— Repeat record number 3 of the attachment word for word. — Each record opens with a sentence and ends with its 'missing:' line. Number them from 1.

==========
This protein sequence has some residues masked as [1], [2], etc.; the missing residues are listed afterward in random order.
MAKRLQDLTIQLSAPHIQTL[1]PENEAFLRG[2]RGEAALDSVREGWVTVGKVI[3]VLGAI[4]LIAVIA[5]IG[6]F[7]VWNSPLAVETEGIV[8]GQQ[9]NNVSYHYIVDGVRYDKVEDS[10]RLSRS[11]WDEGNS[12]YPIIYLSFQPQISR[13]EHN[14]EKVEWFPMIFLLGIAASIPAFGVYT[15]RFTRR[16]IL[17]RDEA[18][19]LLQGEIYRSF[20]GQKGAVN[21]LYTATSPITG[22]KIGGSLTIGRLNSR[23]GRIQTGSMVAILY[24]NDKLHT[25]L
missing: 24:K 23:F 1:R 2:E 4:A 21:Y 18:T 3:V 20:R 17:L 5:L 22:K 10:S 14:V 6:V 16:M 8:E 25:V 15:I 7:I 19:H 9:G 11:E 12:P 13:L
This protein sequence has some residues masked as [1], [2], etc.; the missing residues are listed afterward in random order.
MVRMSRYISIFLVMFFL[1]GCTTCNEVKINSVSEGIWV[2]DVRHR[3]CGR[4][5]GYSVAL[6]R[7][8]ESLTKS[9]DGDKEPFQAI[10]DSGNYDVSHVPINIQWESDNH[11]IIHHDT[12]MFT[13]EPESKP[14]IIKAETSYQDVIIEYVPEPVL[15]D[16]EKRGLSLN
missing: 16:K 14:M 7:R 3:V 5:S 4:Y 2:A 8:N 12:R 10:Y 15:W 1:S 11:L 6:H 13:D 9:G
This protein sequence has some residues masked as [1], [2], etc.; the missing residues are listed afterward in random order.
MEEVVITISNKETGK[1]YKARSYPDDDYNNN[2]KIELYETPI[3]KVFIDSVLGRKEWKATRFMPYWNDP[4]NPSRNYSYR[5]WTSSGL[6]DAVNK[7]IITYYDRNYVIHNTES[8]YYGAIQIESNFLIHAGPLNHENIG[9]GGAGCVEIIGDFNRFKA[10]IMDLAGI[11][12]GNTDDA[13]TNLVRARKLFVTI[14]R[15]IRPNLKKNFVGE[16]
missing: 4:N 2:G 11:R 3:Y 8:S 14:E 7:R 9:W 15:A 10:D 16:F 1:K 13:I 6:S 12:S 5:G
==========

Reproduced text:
This protein sequence has some residues masked as [1], [2], etc.; the missing residues are listed afterward in random order.
MEEVVITISNKETGK[1]YKARSYPDDDYNNN[2]KIELYETPI[3]KVFIDSVLGRKEWKATRFMPYWNDP[4]NPSRNYSYR[5]WTSSGL[6]DAVNK[7]IITYYDRNYVIHNTES[8]YYGAIQIESNFLIHAGPLNHENIG[9]GGAGCVEIIGDFNRFKA[10]IMDLAGI[11][12]GNTDDA[13]TNLVRARKLFVTI[14]R[15]IRPNLKKNFVGE[16]
missing: 4:N 2:G 11:R 3:Y 8:S 14:E 7:R 9:W 15:A 10:D 16:F 1:K 13:I 6:S 12:S 5:G